Private Enterprise Leads NC’s First Competitive Renewable Energy Procurement
Independent Power Producers Lead North Carolina’s First Competitive Renewable Energy Procurement Process
July 23, 2019
For Immediate Release
For More Information, Please Contact Chris Carmody: 919.608.1060 / Director@ncceba.com
RALEIGH, North Carolina – Independent power producers secured a majority of the contracts from North Carolina’s new competitive procurement of renewable energy program, according to a report released on July 18. Awards made to independent power producers represented 65 percent of the total 550 megawatts (MW), with awardees including several members of the North Carolina Clean Energy Business Alliance (NCCEBA).
“This result is a success for the region’s electricity customers, and underscores once again how private enterprise continues to drive North Carolina’s leadership in solar energy,” said Chris Carmody, Executive Director of NCCEBA.
NCCEBA members Cypress Creek Renewables, Ecoplexus, and Southern Current were among the bids that were awarded contracts:
· Cypress Creek Renewables: 2 bids awarded, 138 MWac
· Ecoplexus: 2 bids awarded (solar-plus-storage), 115 MWac
· Southern Current: 1 bid awarded, 50 MWac
All 550 MW were awarded to new utility-scale solar projects, including 11 projects (464.5 MW) in Duke Energy Carolinas (DEC) territory and two projects (85.7 MW) in Duke Energy Progress (DEP) territory, which are expected to commence operation in 2021.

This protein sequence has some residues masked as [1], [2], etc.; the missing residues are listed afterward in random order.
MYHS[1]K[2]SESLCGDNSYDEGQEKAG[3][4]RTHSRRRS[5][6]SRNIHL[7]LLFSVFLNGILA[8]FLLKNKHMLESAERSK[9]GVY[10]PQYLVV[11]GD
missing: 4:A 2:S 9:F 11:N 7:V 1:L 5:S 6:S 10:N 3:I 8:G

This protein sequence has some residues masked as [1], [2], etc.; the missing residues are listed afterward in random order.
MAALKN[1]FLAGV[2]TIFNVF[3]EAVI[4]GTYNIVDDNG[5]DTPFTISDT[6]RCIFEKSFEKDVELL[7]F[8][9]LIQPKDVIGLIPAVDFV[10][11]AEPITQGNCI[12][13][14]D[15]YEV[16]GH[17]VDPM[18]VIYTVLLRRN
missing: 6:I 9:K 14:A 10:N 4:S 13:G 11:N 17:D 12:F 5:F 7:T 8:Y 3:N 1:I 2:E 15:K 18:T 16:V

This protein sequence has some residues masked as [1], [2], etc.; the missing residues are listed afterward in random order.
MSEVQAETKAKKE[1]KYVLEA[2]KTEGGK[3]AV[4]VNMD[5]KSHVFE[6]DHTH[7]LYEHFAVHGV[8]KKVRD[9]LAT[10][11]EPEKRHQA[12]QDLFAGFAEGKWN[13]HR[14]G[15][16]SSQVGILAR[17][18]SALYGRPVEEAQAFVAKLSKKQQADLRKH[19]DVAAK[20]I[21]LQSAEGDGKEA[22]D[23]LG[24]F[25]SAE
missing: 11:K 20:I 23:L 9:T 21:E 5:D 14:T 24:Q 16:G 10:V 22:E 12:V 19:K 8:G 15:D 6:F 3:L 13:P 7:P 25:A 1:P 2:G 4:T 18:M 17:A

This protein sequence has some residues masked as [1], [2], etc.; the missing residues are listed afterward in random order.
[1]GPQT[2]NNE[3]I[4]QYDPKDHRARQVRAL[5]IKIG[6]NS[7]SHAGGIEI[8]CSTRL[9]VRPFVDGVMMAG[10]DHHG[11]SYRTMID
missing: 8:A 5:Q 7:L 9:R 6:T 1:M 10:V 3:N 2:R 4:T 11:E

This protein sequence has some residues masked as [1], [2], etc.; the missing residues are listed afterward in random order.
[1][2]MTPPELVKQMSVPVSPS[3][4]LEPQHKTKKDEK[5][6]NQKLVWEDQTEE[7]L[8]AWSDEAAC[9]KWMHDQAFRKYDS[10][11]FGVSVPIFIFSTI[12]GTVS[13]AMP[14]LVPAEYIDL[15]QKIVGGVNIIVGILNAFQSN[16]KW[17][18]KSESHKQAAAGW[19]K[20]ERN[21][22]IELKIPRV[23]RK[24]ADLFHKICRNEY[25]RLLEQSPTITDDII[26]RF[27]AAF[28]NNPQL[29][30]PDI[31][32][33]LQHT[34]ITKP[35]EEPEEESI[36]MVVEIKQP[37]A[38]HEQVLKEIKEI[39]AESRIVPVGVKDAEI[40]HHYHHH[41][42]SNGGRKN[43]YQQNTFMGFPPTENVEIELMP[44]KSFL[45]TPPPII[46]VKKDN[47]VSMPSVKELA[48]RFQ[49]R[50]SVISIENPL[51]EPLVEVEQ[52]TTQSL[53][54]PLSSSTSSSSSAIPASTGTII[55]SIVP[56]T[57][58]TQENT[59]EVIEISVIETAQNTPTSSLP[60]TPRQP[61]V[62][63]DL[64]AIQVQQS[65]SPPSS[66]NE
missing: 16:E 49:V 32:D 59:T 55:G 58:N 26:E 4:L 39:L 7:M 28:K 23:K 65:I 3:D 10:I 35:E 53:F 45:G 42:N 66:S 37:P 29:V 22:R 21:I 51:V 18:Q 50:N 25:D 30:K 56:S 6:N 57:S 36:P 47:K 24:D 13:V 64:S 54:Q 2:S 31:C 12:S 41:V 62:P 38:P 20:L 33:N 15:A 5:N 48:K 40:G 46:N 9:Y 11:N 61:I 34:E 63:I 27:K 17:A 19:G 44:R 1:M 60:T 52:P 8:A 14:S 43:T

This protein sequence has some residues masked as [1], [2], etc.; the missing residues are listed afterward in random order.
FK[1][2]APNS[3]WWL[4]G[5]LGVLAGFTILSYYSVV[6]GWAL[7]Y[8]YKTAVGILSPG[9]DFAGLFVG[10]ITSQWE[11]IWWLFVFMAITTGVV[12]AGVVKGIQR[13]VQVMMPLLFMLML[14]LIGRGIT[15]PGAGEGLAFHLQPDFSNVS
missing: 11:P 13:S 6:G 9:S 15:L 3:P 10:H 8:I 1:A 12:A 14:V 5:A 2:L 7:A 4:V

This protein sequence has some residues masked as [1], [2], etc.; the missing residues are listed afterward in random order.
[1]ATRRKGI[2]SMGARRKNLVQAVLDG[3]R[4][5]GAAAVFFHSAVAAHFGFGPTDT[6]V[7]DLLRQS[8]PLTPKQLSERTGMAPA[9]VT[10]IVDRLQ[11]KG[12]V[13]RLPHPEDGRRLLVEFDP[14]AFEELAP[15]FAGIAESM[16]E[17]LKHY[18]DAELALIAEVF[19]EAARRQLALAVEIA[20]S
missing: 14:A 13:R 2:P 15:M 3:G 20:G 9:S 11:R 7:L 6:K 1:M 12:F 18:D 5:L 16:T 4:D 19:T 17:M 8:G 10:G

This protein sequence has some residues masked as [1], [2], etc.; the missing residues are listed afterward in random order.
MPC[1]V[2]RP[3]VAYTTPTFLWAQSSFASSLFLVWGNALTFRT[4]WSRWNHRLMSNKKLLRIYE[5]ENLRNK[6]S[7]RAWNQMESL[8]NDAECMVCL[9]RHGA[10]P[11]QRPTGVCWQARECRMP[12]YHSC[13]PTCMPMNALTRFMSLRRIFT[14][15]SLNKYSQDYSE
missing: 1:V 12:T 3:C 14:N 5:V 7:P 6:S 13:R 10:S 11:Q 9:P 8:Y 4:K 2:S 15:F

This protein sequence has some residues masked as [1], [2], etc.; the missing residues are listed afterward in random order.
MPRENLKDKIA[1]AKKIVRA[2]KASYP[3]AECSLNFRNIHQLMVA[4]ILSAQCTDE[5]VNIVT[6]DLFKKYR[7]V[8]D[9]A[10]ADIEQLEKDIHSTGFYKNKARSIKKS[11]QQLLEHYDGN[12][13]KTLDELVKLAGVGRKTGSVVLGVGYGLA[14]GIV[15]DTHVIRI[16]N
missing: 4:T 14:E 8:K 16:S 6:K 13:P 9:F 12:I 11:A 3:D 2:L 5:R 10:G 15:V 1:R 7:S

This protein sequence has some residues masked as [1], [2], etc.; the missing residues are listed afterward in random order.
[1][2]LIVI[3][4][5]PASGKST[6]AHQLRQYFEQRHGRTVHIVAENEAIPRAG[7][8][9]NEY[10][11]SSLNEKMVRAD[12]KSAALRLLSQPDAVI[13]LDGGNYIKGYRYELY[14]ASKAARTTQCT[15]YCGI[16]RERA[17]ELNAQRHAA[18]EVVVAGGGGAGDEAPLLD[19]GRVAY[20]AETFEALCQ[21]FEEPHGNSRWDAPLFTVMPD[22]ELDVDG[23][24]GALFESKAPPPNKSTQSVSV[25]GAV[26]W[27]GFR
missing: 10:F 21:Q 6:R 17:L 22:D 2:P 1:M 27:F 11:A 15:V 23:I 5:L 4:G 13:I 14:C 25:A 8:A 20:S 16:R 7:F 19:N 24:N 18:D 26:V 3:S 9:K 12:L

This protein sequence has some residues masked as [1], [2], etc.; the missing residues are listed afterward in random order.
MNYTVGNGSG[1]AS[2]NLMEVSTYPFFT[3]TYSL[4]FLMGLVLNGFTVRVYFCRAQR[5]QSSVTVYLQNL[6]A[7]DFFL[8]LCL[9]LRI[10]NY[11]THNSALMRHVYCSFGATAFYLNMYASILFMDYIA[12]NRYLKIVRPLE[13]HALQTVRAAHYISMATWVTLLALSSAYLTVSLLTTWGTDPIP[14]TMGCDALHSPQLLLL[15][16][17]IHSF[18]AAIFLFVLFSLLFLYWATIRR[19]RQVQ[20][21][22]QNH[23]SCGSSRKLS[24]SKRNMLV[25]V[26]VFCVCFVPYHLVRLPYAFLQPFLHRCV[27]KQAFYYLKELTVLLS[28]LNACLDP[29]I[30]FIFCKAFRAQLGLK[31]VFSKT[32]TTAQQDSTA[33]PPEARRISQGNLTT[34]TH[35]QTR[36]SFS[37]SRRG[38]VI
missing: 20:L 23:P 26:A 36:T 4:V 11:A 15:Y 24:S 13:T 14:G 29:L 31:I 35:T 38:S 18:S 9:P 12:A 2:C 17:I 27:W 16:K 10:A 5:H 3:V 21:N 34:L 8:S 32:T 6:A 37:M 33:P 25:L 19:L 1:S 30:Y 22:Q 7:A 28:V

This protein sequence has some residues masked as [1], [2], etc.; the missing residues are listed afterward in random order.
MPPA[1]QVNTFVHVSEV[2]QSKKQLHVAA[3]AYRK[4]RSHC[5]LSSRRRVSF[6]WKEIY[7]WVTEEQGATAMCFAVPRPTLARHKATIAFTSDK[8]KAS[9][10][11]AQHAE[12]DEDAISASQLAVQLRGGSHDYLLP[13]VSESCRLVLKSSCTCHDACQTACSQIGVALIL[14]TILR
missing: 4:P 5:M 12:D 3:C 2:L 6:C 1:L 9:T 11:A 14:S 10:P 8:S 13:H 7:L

The awarded power purchase agreements (PPAs) will provide clean, affordable, renewable power to North Carolina and South Carolina ratepayers at fixed rates for 20 years. These agreements will also offset electricity generation that would otherwise be supplied by fossil fuels, protecting customers against the risk of rising fuel prices and costly waste byproducts.
Other awardees included Duke Energy’s regulated arm, Duke Energy Carolinas (DEC), with 17 percent of the total procurement, and Duke Energy Renewables, also with 17 percent. The remaining independent recipients were not disclosed in the public version of the Independent Administrator’s report (available here).
“North Carolina’s solar versus solar bidding is a good first step to demonstrate how competition in energy generation benefits customers,” said Chris Carmody. “Bringing market competition to all generation - solar and wind versus other fuels - would result in hundreds of millions of dollars in savings for employers and residents alike,” Carmody concluded.
North Carolina’s Competitive Procurement for Renewable Energy (CPRE), was a result of North Carolina House Bill 589, which became law in 2017. CPRE’s total potential procurement volume is 2,660 MW, which must be procured by 2022, although Duke Energy currently estimates that it will procure 1,460 MW to 1,960 MW instead of the full 2,660 MW. Bids for the second procurement tranche will open later in 2019, for approximately 700-800 MW in DEC and 80-100 MW in DEP.
The North Carolina Clean Energy Business Alliance is a 501c6 trade association that promotes the common business interests of clean energy businesses and energy consumers in North Carolina.